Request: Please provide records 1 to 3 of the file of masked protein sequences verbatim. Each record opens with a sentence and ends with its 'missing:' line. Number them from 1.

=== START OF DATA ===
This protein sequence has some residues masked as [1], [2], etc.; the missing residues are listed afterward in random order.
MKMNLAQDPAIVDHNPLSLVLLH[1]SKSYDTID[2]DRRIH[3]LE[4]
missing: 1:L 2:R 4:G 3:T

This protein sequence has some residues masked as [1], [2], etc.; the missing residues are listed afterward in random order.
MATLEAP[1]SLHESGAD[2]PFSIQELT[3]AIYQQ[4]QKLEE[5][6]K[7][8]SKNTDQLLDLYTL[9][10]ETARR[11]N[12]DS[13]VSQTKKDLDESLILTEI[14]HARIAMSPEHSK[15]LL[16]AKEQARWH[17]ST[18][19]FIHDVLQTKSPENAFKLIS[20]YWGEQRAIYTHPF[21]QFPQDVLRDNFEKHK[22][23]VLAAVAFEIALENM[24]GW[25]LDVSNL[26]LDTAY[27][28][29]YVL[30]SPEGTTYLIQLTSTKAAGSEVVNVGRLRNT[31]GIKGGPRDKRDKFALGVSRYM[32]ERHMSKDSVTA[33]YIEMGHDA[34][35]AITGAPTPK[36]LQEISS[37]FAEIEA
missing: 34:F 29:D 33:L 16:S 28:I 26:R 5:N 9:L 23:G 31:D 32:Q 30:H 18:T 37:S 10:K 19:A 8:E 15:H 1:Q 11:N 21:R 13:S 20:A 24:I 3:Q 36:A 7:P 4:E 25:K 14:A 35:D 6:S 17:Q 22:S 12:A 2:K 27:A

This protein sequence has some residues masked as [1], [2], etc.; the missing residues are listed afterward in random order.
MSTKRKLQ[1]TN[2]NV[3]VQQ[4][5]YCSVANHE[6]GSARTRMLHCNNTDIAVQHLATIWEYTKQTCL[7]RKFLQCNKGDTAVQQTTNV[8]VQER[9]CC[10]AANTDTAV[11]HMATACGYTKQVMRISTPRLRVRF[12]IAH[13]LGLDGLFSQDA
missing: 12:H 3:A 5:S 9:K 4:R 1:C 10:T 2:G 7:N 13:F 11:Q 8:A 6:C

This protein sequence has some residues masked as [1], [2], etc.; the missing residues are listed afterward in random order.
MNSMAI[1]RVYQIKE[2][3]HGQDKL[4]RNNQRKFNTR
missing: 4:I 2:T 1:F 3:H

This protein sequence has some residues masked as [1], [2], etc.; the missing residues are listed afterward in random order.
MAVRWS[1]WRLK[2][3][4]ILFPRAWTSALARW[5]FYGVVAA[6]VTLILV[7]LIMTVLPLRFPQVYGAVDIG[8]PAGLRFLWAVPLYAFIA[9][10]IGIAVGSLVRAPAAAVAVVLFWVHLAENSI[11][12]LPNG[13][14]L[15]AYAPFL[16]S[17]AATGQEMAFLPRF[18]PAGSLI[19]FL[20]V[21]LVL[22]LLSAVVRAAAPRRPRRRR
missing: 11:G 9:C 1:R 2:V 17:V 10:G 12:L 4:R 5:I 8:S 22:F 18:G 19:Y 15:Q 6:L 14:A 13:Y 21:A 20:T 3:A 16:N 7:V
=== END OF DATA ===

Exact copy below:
This protein sequence has some residues masked as [1], [2], etc.; the missing residues are listed afterward in random order.
MKMNLAQDPAIVDHNPLSLVLLH[1]SKSYDTID[2]DRRIH[3]LE[4]
missing: 1:L 2:R 4:G 3:T

This protein sequence has some residues masked as [1], [2], etc.; the missing residues are listed afterward in random order.
MATLEAP[1]SLHESGAD[2]PFSIQELT[3]AIYQQ[4]QKLEE[5][6]K[7][8]SKNTDQLLDLYTL[9][10]ETARR[11]N[12]DS[13]VSQTKKDLDESLILTEI[14]HARIAMSPEHSK[15]LL[16]AKEQARWH[17]ST[18][19]FIHDVLQTKSPENAFKLIS[20]YWGEQRAIYTHPF[21]QFPQDVLRDNFEKHK[22][23]VLAAVAFEIALENM[24]GW[25]LDVSNL[26]LDTAY[27][28][29]YVL[30]SPEGTTYLIQLTSTKAAGSEVVNVGRLRNT[31]GIKGGPRDKRDKFALGVSRYM[32]ERHMSKDSVTA[33]YIEMGHDA[34][35]AITGAPTPK[36]LQEISS[37]FAEIEA
missing: 34:F 29:D 33:L 16:S 28:I 26:R 5:N 9:L 23:G 31:D 32:Q 30:H 18:T 37:S 10:K 19:A 8:E 15:H 1:Q 11:N 21:R 13:S 20:A 24:I 3:Q 36:A 7:P 4:E 25:K 14:A 35:D 6:S 17:Q 22:S 12:A 2:K 27:A

This protein sequence has some residues masked as [1], [2], etc.; the missing residues are listed afterward in random order.
MSTKRKLQ[1]TN[2]NV[3]VQQ[4][5]YCSVANHE[6]GSARTRMLHCNNTDIAVQHLATIWEYTKQTCL[7]RKFLQCNKGDTAVQQTTNV[8]VQER[9]CC[10]AANTDTAV[11]HMATACGYTKQVMRISTPRLRVRF[12]IAH[13]LGLDGLFSQDA
missing: 12:H 3:A 5:S 9:K 4:R 1:C 10:T 2:G 7:N 13:F 11:Q 8:A 6:C